The MDR-TB clinic was this morning and since Wilkin’s hospital is just down the road from me, I was able to walk there this morning. It was a lovely morning to be out: the sun was shining and the air was cool from the storm the night before. The doctors were late to the clinic so we waited for an hour before it actually started. I heard a lot of interesting TB stories but we didn’t enroll any patients; maybe next time.
The afternoon was spent getting the last of the supplies and copying forms and sending e-mails. I wanted to get out early and go to the quarry outside of town where the Zimbabwe Mountain Club meets to climb on Wednesday afternoons, but we didn’t finish work until nearly 5 pm and it looked like it was going to rain. I called a few mountain club members and was advised not to try to make the trip since they would likely be leaving before I arrived. That was quite a bummer because I’d really like to meet some people to hang out with and I’d love to see something outside of the city center even if it is a quarry, but it was not meant to be. Perhaps next week the weather will be nicer.
Instead of heading to the east side of town where the quarry is, I had a taxi driver just take me home and just 5 minutes into the ride I was really grateful for my decision. It started pouring down rain and got extremely dark very quickly.
I guess everyone was trying to beat the rain home because traffic getting out of the city was terrible! It took 15 minutes to travel one block! Everyone was disregarding the traffic lights (called robots here) and the whole place was a clusterfuck. It was ridiculous. A trip that should have taken 15 minutes took nearly 45 due to the traffic and the rain.
I should mention a bit about driving here. I haven’t actually driven anywhere myself, but in general it’s a bit hectic. The driver side is on the right so everything is opposite from the US. The driving is more aggressive than in most US cities and Cape Town, although less than in Nairobi. It’s standard for three cars to run a red light (if the light is working) and for cars to make a two lane road into a four lane road. And pedestrians do NOT have the right away. If you think the car will stop while you cross the street, even if you’re in a crosswalk, you will probably be hit. I’m still a bit unnerved crossing the street and I look both ways several times during the process. Walking here can be like taking your life into your own hands.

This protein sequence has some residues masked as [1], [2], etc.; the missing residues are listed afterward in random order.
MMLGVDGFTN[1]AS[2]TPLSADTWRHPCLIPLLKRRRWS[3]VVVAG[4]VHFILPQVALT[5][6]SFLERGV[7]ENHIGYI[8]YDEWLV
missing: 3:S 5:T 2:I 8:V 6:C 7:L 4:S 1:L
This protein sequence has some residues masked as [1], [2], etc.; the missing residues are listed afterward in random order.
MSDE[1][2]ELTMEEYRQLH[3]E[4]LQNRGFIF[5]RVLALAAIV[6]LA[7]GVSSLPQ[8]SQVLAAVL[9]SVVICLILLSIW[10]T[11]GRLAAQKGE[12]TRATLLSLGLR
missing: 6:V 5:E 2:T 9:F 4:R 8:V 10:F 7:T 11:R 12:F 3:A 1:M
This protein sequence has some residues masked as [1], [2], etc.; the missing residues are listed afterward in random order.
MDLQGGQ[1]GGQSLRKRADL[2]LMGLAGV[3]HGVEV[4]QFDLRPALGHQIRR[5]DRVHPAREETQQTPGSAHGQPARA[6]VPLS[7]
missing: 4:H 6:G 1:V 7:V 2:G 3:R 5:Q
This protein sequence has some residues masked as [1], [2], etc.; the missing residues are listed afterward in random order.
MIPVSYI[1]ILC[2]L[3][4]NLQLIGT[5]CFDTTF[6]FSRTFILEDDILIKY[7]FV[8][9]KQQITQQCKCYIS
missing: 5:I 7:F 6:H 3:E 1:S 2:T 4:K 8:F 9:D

It’s very expensive to get a driver’s license here so most people don’t drive. It’s also extremely expensive to own a car (gas [or petrol] is more than $5 a gallon) and if you import a car from another country (which you pretty much have to do since none are made here), the duty can be 60-100% the value of the car! Thus, most people take the combis (the buses) or they walk.
Zim has two official languages: English and Shona. Shona is a bit like Swahili, but there are not enough words in common to be fluent in both very easily. I think every word in Shona ends in a vowel, especially “a” and “e”. The language is very phonetic which makes it easy to pronounce but conjugating verbs is more complicated than English. I’m trying to learn a few words and phrases but I’ve been so busy lately that it’s been hard. Also, everyone speaks English and they (rightly) assume that since I’m white I don’t speak Shona so there’s not a lot of incentive to learn.